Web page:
I would love it if there were a way for the noise to be recorded so we can listen. Sure dBA numbers are great, but the actual pitch of the sound emitted is very important. I also have a hard time translating dBA numbers into perceived sound increase. I have a Noctua NH-D14 and according to your charts, there is only a 2dBA increase from silent to 100%. I would have guessed it to be MUCH larger than that as the perceptible sound increase from silent to 100% in my rig is massive. The pitch/tone of the sound (if that's the right terminology) at 100% changes drastically too. Reply
  • kmi187 - Thursday, March 14, 2013 - link

    Here in Europe the DarkRock Pro is typically 1 to 2 euro's cheaper than the Noctua NH-D14, sometimes a bit cheaper even, if you can be bothered to look around. The new BeQuiet Shadow Rock also performs quite well imho, haven't used it myself but it's the cooler we put in budget systems at the shop whenever coolermaster EVO's aren't available. Reply
  • IanCutress - Thursday, March 14, 2013 - link

    We used the original Dark Rock Pro for an ASUS S2011 contest early last year, and it was quickly overwhelmed by the heat generated from the CPU past 5 GHz. So much that we had to force extra pressure on the socket so the processor didn't downclock and bork the scores. Reply
  • lwatcdr - Thursday, March 14, 2013 - link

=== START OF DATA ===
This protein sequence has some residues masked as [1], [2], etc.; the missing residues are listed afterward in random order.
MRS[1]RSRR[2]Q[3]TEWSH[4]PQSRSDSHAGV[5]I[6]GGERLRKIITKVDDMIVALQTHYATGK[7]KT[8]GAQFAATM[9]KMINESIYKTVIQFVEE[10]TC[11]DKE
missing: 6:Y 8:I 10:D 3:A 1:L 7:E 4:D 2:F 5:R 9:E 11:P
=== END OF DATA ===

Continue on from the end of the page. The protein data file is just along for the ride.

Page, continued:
Good review. The only thing I would suggest would be to also use a test bench for testing the coolers so you can take the case out of the equation. I would still test in a case as well but pick one you really like to build in because you will need to do it forever. Of course maybe you have.
    Now you just need to test every cooler in every case and with every CPU. Can you have it by next week?
    Reply
  • wongwarren - Thursday, March 14, 2013 - link

    No sorry the Plus' fan is better than the Evo's fan. Reply
  • lichoblack - Thursday, March 14, 2013 - link

    What about comparing low-profile coolers with some CLC's? Given the new trend towards smaller cases, and the height restriction of those microATX (Thermaltake LANBox for instance) or microITX cases (a LianLi one has 38mm height restriction, fitting for the noctua reviewed here) it would be interesting to compare a CLC to a compact cooler that has to be smaller than, say 100mm height. Reply
  • shaolin95 - Thursday, March 14, 2013 - link

    Good stuff. I hope you add the Thermaltake Water 2.0 extreme to the mix.
    I moved from D14 to it and love it.
    Reply